Arguing that adolescence is an unnecessary period of life that people are better off without, this groundbreaking study shows that teen confusion and hardships are caused by outmoded systems that were designed to destroy the continuum between childhood and adulthood. Documenting how teens are isolated from adults and are forced to look to their media-dominated peers for kwledge, this discussion contends that by infantilising young people, society does irrevocable harm to their development and well-being. Instead, parents, teachers, employers, and others must rediscover the adults in young people by giving them authority and responsibility as soon as they exhibit readiness. Teens are highly capable - in some ways more than adults - and this landmark discussion offers paths for reaching and enhancing the competence in America's youth.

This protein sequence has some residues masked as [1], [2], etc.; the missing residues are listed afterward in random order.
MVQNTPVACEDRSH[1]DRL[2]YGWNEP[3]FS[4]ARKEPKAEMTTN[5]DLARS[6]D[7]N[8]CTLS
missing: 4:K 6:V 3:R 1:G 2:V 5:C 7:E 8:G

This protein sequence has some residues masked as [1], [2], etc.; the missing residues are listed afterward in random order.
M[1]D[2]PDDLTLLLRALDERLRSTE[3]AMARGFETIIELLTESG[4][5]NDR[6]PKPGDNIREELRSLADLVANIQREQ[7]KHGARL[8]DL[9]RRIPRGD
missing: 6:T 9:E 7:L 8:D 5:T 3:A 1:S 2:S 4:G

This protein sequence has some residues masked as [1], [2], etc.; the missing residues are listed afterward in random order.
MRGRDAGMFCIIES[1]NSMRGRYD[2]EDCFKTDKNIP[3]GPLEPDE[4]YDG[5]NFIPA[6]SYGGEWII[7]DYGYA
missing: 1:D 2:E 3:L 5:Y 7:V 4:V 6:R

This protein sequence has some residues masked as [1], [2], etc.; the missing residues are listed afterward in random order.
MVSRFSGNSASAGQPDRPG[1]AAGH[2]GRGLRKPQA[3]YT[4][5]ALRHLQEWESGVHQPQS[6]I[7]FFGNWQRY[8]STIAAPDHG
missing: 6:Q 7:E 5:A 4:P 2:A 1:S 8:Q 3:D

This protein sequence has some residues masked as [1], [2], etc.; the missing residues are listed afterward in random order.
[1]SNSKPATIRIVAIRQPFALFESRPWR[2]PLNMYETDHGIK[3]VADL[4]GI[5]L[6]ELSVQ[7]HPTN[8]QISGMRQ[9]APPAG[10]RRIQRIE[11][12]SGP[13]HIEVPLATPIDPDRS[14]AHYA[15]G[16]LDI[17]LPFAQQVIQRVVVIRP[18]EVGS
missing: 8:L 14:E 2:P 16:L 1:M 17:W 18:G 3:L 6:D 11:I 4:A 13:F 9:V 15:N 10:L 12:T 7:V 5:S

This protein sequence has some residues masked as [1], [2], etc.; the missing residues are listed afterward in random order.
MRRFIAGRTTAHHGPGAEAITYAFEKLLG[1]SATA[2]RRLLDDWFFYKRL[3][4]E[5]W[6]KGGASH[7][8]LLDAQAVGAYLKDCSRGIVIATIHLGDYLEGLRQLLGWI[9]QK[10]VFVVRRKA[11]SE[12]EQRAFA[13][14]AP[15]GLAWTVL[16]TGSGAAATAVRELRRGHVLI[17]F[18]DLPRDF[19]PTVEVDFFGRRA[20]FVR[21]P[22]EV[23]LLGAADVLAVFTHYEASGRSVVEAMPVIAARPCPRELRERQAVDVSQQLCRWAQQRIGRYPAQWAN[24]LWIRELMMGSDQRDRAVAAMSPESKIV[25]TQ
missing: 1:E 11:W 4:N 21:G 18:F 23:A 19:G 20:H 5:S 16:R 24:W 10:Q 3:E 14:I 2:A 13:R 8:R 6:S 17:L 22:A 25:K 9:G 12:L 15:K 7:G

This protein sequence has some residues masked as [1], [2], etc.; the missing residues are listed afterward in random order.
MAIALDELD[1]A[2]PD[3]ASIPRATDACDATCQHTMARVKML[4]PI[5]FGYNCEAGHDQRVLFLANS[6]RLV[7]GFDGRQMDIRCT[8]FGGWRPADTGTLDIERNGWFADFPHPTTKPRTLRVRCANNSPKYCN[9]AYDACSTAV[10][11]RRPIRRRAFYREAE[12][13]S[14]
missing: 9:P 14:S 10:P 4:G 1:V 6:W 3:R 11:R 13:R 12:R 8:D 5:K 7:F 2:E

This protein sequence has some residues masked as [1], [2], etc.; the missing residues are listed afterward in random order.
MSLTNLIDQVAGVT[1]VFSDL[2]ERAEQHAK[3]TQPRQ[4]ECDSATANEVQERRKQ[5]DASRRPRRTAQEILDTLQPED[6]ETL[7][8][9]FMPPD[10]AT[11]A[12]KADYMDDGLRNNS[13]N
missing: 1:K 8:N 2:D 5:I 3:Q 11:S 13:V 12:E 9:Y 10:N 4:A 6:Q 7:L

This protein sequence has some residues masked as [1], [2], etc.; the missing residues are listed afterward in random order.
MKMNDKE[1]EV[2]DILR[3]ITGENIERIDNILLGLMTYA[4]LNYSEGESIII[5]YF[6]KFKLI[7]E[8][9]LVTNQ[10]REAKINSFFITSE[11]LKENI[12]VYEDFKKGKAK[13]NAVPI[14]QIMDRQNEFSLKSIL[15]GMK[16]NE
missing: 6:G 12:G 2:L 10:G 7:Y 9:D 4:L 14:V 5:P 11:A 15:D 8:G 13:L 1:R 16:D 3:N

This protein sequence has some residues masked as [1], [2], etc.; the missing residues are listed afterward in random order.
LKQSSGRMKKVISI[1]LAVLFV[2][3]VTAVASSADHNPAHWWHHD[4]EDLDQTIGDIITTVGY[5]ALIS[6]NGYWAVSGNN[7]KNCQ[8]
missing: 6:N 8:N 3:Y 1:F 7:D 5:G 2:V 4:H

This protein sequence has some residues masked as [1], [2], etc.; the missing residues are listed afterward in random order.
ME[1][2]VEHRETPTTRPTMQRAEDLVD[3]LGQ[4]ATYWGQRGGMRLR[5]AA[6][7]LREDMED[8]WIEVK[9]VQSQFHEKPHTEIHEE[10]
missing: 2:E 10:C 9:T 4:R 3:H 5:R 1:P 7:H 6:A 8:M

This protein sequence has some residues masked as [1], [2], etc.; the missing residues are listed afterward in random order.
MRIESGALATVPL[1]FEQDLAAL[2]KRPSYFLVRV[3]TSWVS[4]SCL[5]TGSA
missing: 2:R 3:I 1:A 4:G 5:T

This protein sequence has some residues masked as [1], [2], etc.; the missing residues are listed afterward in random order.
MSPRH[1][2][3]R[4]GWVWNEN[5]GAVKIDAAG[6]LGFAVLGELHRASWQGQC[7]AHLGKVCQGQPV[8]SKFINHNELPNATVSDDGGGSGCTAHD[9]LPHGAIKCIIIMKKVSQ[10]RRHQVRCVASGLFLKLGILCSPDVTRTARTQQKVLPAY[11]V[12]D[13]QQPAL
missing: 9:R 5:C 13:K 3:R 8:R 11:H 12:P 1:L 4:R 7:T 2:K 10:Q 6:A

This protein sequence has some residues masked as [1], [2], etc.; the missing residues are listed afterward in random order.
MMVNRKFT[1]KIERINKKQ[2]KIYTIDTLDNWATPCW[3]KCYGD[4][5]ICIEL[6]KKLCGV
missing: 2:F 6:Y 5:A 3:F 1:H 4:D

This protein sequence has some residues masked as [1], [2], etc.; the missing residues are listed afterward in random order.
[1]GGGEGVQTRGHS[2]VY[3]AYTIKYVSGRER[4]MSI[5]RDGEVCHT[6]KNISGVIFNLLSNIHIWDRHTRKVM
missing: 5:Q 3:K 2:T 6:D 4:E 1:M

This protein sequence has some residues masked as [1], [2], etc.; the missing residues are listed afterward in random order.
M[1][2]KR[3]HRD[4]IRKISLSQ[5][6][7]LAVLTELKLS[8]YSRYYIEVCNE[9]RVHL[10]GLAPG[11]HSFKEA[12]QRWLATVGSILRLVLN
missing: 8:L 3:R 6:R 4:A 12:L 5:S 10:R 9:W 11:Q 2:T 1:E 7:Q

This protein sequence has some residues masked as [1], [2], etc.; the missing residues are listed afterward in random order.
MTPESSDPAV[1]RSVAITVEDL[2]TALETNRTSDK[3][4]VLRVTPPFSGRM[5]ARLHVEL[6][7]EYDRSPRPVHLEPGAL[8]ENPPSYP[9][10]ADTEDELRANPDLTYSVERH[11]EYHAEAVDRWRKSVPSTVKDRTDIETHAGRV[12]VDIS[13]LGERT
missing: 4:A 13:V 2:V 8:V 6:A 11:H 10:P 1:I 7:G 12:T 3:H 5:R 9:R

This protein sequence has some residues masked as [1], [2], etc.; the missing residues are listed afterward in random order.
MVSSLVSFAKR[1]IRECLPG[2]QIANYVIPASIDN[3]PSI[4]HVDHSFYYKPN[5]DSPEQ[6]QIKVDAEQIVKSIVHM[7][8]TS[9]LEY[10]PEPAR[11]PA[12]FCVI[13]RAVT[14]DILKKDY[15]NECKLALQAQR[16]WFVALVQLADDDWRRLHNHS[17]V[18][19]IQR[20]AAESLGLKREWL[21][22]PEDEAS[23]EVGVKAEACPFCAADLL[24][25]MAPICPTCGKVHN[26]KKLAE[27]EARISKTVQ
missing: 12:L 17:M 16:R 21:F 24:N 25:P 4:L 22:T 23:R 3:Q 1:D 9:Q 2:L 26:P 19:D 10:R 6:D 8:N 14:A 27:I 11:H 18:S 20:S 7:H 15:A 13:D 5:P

Robert Epstein, PhD, is the former editor in chief of Psychology Today, a contributing editor to Scientific American Mind, and the host of the radio show Psyched! A visiting scholar at the University of California-San Diego and former university research professor at the California School of Professional Psychology, he is the founder and director emeritus of the Cambridge Center for Behavioral Studies and the developer of many parenting, adolescence, and other competency tests. He is the author of many articles and books, including The Big Book of series. He lives in San Diego, California.